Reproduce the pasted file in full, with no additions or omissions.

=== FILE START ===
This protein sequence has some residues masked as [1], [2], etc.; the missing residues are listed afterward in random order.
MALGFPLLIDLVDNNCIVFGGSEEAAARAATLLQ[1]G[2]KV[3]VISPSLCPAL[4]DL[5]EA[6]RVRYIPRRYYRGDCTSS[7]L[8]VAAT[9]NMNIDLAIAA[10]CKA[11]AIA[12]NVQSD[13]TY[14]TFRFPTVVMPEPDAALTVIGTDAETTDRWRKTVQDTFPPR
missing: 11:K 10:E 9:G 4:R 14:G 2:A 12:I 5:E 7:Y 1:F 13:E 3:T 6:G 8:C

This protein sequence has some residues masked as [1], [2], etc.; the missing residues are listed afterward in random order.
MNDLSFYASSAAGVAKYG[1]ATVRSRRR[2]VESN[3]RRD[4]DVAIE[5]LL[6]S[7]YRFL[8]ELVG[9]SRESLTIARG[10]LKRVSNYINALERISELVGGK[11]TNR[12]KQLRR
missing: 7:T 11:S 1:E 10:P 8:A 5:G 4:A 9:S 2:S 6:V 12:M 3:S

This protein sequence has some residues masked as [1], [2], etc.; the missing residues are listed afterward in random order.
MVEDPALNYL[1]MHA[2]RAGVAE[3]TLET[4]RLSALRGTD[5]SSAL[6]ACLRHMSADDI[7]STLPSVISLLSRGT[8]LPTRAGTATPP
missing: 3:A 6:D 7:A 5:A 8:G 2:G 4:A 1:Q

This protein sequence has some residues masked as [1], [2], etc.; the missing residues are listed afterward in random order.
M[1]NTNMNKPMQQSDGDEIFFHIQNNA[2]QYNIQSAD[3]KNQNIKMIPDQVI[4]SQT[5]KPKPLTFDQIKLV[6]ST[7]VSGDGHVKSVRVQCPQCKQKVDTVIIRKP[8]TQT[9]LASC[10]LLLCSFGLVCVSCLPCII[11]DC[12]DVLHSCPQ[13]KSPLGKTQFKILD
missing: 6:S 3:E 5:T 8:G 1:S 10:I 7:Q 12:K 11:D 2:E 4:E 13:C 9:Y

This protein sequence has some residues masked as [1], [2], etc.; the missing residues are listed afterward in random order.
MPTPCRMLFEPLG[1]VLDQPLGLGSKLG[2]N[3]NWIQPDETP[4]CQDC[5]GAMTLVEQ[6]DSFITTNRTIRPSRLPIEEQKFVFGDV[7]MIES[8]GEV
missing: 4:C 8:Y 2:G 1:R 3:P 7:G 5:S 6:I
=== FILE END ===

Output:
This protein sequence has some residues masked as [1], [2], etc.; the missing residues are listed afterward in random order.
MALGFPLLIDLVDNNCIVFGGSEEAAARAATLLQ[1]G[2]KV[3]VISPSLCPAL[4]DL[5]EA[6]RVRYIPRRYYRGDCTSS[7]L[8]VAAT[9]NMNIDLAIAA[10]CKA[11]AIA[12]NVQSD[13]TY[14]TFRFPTVVMPEPDAALTVIGTDAETTDRWRKTVQDTFPPR
missing: 11:K 10:E 9:G 4:R 14:G 2:A 12:I 5:E 7:Y 1:F 13:E 3:T 6:G 8:C

This protein sequence has some residues masked as [1], [2], etc.; the missing residues are listed afterward in random order.
MNDLSFYASSAAGVAKYG[1]ATVRSRRR[2]VESN[3]RRD[4]DVAIE[5]LL[6]S[7]YRFL[8]ELVG[9]SRESLTIARG[10]LKRVSNYINALERISELVGGK[11]TNR[12]KQLRR
missing: 7:T 11:S 1:E 10:P 8:A 5:G 4:A 9:S 2:S 6:V 12:M 3:S

This protein sequence has some residues masked as [1], [2], etc.; the missing residues are listed afterward in random order.
MVEDPALNYL[1]MHA[2]RAGVAE[3]TLET[4]RLSALRGTD[5]SSAL[6]ACLRHMSADDI[7]STLPSVISLLSRGT[8]LPTRAGTATPP
missing: 3:A 6:D 7:A 5:A 8:G 2:G 4:A 1:Q

This protein sequence has some residues masked as [1], [2], etc.; the missing residues are listed afterward in random order.
M[1]NTNMNKPMQQSDGDEIFFHIQNNA[2]QYNIQSAD[3]KNQNIKMIPDQVI[4]SQT[5]KPKPLTFDQIKLV[6]ST[7]VSGDGHVKSVRVQCPQCKQKVDTVIIRKP[8]TQT[9]LASC[10]LLLCSFGLVCVSCLPCII[11]DC[12]DVLHSCPQ[13]KSPLGKTQFKILD
missing: 6:S 3:E 5:T 8:G 1:S 10:I 7:Q 12:K 11:D 2:E 4:E 13:C 9:Y

This protein sequence has some residues masked as [1], [2], etc.; the missing residues are listed afterward in random order.
MPTPCRMLFEPLG[1]VLDQPLGLGSKLG[2]N[3]NWIQPDETP[4]CQDC[5]GAMTLVEQ[6]DSFITTNRTIRPSRLPIEEQKFVFGDV[7]MIES[8]GEV
missing: 4:C 8:Y 2:G 1:R 3:P 7:G 5:S 6:I